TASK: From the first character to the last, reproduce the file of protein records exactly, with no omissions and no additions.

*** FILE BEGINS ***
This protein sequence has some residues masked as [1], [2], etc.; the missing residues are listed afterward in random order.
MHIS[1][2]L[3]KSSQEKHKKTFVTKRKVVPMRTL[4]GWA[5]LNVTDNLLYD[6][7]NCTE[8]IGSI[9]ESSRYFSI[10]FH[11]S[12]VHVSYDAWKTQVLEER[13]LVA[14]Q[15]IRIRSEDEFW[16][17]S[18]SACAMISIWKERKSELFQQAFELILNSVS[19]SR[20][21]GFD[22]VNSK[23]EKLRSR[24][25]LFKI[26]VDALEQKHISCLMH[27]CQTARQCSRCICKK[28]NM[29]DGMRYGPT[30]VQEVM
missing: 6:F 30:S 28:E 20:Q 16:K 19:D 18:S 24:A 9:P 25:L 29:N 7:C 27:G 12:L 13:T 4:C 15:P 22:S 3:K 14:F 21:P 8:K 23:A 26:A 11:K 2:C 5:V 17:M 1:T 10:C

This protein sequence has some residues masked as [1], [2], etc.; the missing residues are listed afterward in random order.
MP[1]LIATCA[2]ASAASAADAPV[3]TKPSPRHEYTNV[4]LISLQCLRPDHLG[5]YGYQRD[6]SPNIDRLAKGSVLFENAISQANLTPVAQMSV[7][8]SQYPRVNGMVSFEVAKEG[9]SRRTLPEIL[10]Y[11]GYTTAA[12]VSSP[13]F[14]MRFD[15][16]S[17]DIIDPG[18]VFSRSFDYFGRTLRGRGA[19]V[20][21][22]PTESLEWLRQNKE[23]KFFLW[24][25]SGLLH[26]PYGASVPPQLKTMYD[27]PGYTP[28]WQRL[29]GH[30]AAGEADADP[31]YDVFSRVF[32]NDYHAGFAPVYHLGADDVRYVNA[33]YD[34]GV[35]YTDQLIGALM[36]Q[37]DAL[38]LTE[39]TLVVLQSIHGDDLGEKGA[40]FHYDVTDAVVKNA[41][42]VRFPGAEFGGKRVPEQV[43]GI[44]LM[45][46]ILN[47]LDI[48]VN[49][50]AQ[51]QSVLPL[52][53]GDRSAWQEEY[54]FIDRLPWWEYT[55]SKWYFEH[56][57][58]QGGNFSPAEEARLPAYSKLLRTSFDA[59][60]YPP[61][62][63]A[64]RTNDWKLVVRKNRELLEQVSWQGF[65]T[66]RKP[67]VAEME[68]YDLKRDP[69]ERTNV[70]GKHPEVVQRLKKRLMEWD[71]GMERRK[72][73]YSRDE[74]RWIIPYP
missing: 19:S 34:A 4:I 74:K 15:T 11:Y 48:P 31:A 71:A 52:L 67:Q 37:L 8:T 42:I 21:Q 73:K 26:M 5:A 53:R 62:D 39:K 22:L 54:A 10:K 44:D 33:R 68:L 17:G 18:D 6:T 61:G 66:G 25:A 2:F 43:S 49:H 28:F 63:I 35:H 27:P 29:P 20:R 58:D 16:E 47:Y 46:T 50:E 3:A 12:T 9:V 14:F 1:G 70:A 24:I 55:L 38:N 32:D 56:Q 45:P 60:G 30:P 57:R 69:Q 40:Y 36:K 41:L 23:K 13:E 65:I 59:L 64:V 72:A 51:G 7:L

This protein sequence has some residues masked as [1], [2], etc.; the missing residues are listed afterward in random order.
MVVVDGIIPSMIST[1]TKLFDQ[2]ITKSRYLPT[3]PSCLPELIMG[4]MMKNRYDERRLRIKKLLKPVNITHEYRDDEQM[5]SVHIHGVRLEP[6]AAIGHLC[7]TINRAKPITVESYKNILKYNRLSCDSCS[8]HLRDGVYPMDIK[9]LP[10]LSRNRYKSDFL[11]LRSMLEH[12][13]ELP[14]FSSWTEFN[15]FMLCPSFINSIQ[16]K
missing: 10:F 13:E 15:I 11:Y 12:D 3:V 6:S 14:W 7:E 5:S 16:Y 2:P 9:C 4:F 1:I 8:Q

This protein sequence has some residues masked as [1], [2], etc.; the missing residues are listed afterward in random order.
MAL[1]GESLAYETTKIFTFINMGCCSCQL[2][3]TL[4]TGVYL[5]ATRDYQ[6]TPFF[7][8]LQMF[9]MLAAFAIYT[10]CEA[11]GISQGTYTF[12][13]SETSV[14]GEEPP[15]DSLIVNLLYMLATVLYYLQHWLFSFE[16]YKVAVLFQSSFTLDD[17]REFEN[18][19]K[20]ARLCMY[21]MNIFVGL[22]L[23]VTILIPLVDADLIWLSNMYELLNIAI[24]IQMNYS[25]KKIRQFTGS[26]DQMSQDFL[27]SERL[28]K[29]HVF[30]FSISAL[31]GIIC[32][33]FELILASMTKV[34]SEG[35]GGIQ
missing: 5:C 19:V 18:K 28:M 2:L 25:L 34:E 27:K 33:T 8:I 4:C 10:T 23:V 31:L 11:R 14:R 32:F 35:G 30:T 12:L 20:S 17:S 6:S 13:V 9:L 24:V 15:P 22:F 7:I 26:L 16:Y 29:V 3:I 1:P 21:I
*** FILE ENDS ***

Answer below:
This protein sequence has some residues masked as [1], [2], etc.; the missing residues are listed afterward in random order.
MHIS[1][2]L[3]KSSQEKHKKTFVTKRKVVPMRTL[4]GWA[5]LNVTDNLLYD[6][7]NCTE[8]IGSI[9]ESSRYFSI[10]FH[11]S[12]VHVSYDAWKTQVLEER[13]LVA[14]Q[15]IRIRSEDEFW[16][17]S[18]SACAMISIWKERKSELFQQAFELILNSVS[19]SR[20][21]GFD[22]VNSK[23]EKLRSR[24][25]LFKI[26]VDALEQKHISCLMH[27]CQTARQCSRCICKK[28]NM[29]DGMRYGPT[30]VQEVM
missing: 6:F 30:S 28:E 20:Q 16:K 19:D 18:S 24:A 9:P 25:L 29:N 7:C 27:G 12:L 13:T 4:C 15:P 22:S 3:K 14:F 21:P 8:K 23:A 26:A 11:K 2:C 5:V 17:M 1:T 10:C

This protein sequence has some residues masked as [1], [2], etc.; the missing residues are listed afterward in random order.
MP[1]LIATCA[2]ASAASAADAPV[3]TKPSPRHEYTNV[4]LISLQCLRPDHLG[5]YGYQRD[6]SPNIDRLAKGSVLFENAISQANLTPVAQMSV[7][8]SQYPRVNGMVSFEVAKEG[9]SRRTLPEIL[10]Y[11]GYTTAA[12]VSSP[13]F[14]MRFD[15][16]S[17]DIIDPG[18]VFSRSFDYFGRTLRGRGA[19]V[20][21][22]PTESLEWLRQNKE[23]KFFLW[24][25]SGLLH[26]PYGASVPPQLKTMYD[27]PGYTP[28]WQRL[29]GH[30]AAGEADADP[31]YDVFSRVF[32]NDYHAGFAPVYHLGADDVRYVNA[33]YD[34]GV[35]YTDQLIGALM[36]Q[37]DAL[38]LTE[39]TLVVLQSIHGDDLGEKGA[40]FHYDVTDAVVKNA[41][42]VRFPGAEFGGKRVPEQV[43]GI[44]LM[45][46]ILN[47]LDI[48]VN[49][50]AQ[51]QSVLPL[52][53]GDRSAWQEEY[54]FIDRLPWWEYT[55]SKWYFEH[56][57][58]QGGNFSPAEEARLPAYSKLLRTSFDA[59][60]YPP[61][62][63]A[64]RTNDWKLVVRKNRELLEQVSWQGF[65]T[66]RKP[67]VAEME[68]YDLKRDP[69]ERTNV[70]GKHPEVVQRLKKRLMEWD[71]GMERRK[72][73]YSRDE[74]RWIIPYP
missing: 19:S 34:A 4:I 74:K 15:T 11:Y 48:P 31:A 71:A 52:L 67:Q 37:L 8:T 42:I 21:Q 73:K 26:M 5:A 53:R 62:D 39:K 22:L 54:A 10:K 44:D 33:R 68:L 17:G 18:D 6:T 61:G 66:G 25:A 2:F 43:S 49:H 28:F 63:I 35:H 27:P 29:P 20:R 58:D 16:E 47:Y 46:T 50:E 3:A 12:T 9:V 14:F 1:G 70:A 24:I 55:L 38:N 32:D 56:Q 45:P 60:G 30:P 57:R 69:Q 40:Y 36:K 41:L 23:K 13:E 65:I 59:L 64:V 72:A 51:G 7:L

This protein sequence has some residues masked as [1], [2], etc.; the missing residues are listed afterward in random order.
MVVVDGIIPSMIST[1]TKLFDQ[2]ITKSRYLPT[3]PSCLPELIMG[4]MMKNRYDERRLRIKKLLKPVNITHEYRDDEQM[5]SVHIHGVRLEP[6]AAIGHLC[7]TINRAKPITVESYKNILKYNRLSCDSCS[8]HLRDGVYPMDIK[9]LP[10]LSRNRYKSDFL[11]LRSMLEH[12][13]ELP[14]FSSWTEFN[15]FMLCPSFINSIQ[16]K
missing: 10:F 13:E 15:I 11:Y 12:D 3:V 6:S 14:W 7:E 5:S 16:Y 2:P 9:C 4:F 1:I 8:Q

This protein sequence has some residues masked as [1], [2], etc.; the missing residues are listed afterward in random order.
MAL[1]GESLAYETTKIFTFINMGCCSCQL[2][3]TL[4]TGVYL[5]ATRDYQ[6]TPFF[7][8]LQMF[9]MLAAFAIYT[10]CEA[11]GISQGTYTF[12][13]SETSV[14]GEEPP[15]DSLIVNLLYMLATVLYYLQHWLFSFE[16]YKVAVLFQSSFTLDD[17]REFEN[18][19]K[20]ARLCMY[21]MNIFVGL[22]L[23]VTILIPLVDADLIWLSNMYELLNIAI[24]IQMNYS[25]KKIRQFTGS[26]DQMSQDFL[27]SERL[28]K[29]HVF[30]FSISAL[31]GIIC[32][33]FELILASMTKV[34]SEG[35]GGIQ
missing: 5:C 19:V 18:K 28:M 2:L 25:L 34:E 27:K 33:T 8:I 4:C 10:T 23:V 31:L 11:R 14:R 32:F 35:G 30:T 12:L 20:S 17:S 6:S 13:V 9:L 24:V 15:P 22:F 7:I 26:L 16:Y 29:V 3:I 1:P 21:I